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" It may be added that, for a given period--such as our present philological period, for example--the centre of discussion may be removed from the problem of the poet's personality; for even now a painstaking experiment is being made to reconstruct the Homeric poems without the aid of personality, treating them as the work of several different persons.
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of Homeric criticism, take his stand upon the question of personality as being the really fruitful oasis in the desert of the whole argument.
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But even this distinguishing characteristic, in place of wishing to recognise the supernatural existence of a tangible personality, ascends likewise through all the stages that lead to that zenith, with ever-increasing energy and clearness.
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And then we meet with the weighty question: What lies before this period? Has Homer's personality, because it cannot be grasped, gradually faded away into an empty name? Or had all the Homeric poems been gathered together in a body, the nation naively representing itself by the figure of Homer? _Was the person created out of a conception, or the conception out of a person?_ This is the real "Homeric question," the central problem of the personality.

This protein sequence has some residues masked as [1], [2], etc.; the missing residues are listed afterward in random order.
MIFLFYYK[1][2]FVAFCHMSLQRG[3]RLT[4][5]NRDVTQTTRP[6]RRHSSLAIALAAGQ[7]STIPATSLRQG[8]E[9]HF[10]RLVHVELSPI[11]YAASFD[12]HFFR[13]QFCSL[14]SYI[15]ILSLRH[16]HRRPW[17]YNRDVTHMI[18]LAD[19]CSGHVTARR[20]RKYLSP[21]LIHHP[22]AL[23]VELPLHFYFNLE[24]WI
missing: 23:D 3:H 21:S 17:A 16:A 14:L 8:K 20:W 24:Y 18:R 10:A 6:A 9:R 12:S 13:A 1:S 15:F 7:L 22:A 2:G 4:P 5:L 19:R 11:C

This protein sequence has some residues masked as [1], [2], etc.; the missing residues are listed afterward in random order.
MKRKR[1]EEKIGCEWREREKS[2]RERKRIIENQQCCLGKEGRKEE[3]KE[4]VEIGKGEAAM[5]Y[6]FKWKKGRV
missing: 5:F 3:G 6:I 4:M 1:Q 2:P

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to have become active; the happiest people, in the happiest period of its existence, in the highest activity of fantasy and formative power, was said to have created those immeasurable poems.
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This is the reaction, or, if you will, the superstition, which followed upon the most momentous discovery of historico-philological science, the discovery and appreciation of the _soul of the people_.
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Homer as the composer of the _Iliad_ and the _Odyssey_ is not a historical tradition, but an _aesthetic judgment_.
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The infinite profusion of images and incidents in the Homeric epic must force us to admit that such a wide range of vision is next to impossible.
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he usually piles conception on conception, and endeavours to adjust his characters according to a comprehensive scheme.
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But I have also, I imagine, recalled two facts to those friends of antiquity who take such delight in accusing us philologists of lack of piety for great conceptions and an unproductive zeal for destruction.
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" By this I wish to signify that all philological activities should be enclosed and surrounded by a philosophical view of things, in which everything individual and isolated is evaporated as something detestable, and in which.